Glute medius weakness lower back pain link:
Two recent studies 1 2 found a weak gluteus medius was linked to lower back pain! This study found – Active Release Techniques (ART) soft tissue therapy of the glute medius was effective in treating patients with chronic lower back pain. Find an ART provider near you.
Even pros who train loads need to add glute exercises:
If a four-time Ironman World Champion triathlete like Chrissie Wellington and marathon world record holder Paula Radcliffe can have glute and core weakness issues, it shows that training in varied planes / directions is necessary.
“My last coach, Dave Scott, integrated strength and conditioning work into my programme and it helped no end, especially towards the end of a race. Dave knew that my drop-off in the marathon wasn’t due to glycogen deficiency or lack of energy – it was because my glutes, core and hamstrings weren’t strong enough, so my form would disappear. So we worked on those by including exercises like lunges, squats, single-legged squats and hip flexion exercises. Simple bodyweight-bearing stuff really.
“Three times a week, each for about an hour, I’d undertake a strength and conditioning session. That’s not realistic for the amateur athlete, but even doing 2 x 20mins will have an effect. And you can always incorporate the exercises into your everyday life. For instance, when brushing your teeth or making porridge, do it while standing on one leg and squatting. Just take care to do the exercises correctly or your time will be wasted.” Chrissie Wellington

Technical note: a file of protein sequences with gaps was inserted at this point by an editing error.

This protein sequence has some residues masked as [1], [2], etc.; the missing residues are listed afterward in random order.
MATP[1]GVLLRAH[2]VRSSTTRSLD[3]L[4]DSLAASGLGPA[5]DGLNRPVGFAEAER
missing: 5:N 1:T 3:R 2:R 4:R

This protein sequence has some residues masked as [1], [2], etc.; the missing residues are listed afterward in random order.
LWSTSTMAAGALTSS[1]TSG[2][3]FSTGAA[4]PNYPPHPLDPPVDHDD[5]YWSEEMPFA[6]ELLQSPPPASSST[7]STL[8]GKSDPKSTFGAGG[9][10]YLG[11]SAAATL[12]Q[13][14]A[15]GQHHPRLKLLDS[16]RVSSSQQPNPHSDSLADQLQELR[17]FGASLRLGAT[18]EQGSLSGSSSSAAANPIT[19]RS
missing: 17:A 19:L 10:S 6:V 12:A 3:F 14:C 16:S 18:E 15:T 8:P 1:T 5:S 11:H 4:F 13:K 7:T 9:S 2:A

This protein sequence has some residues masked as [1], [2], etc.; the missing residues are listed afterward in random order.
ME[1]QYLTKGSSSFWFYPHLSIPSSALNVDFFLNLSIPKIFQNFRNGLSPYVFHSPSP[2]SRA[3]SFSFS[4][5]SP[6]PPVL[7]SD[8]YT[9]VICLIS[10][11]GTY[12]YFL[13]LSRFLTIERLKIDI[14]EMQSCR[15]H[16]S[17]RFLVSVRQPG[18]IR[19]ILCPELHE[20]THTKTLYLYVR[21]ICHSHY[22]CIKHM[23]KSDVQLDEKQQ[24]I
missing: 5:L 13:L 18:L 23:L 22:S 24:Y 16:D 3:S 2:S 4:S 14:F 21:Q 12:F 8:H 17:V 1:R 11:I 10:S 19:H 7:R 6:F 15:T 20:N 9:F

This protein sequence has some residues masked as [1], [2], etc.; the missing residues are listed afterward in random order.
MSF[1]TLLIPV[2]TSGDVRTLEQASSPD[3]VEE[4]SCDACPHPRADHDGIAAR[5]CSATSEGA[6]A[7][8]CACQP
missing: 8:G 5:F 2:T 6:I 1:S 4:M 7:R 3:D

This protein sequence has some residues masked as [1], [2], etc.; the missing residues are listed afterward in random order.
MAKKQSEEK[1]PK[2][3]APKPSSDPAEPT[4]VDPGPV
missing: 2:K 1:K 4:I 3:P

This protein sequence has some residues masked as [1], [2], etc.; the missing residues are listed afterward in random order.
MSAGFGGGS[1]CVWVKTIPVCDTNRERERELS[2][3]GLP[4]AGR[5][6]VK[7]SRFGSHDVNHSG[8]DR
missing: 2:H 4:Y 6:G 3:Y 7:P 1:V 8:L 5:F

Paula Radcliffe’s coach told a similar story in The Guardian:
“Kelly Holmes, who won 800m and 1500m gold in Athens in 2004, could do it in 12 seconds, but Radcliffe took 27 because her core and posture were weak. Hartmann introduced plyometrics and heavy weights and, after 18 months, her body no longer tailed off at the end of races. She had become nearly unbeatable.”
- If a therapist tells you they can tell you that your glute fires after your hamstring, they are deluded. The difference is so small it is way, way, way,… below human touch sensitivity.
- It wasn’t an accident that I left out the clam-shell, it is too easy for most runners.
- The side-plank requires massive glute medius contraction (study) along with a good contraction of other frontal plane stabilizers, the quadratus lumborum and obliques.
- If you want to get maximal glute medius activation with minimal TFL activity, do isometric side-lying hip abduction (study).
- Study: those with painful glute tendons – have weak hip muscles.
Here are the exercises that I recommend, in an order that makes sense to me.
Articles I wrote or contributed to:
Telegraph The ART of Active Release Techniques for Injuries
STACK New Age of Golf Training is Creating Stronger and More Athletic Golfers
Athletics Weekly Performance Therapy for Greg Rutherford
220 Triathlon ART- How is it different from sports massage
Vigour Magazine ART can release tight muscles to improve performance
Progenex ART for CrossFitters
FIT Institute Research based hamstring therapies
TPI What Performance Therapy Looks Like For Top Golfers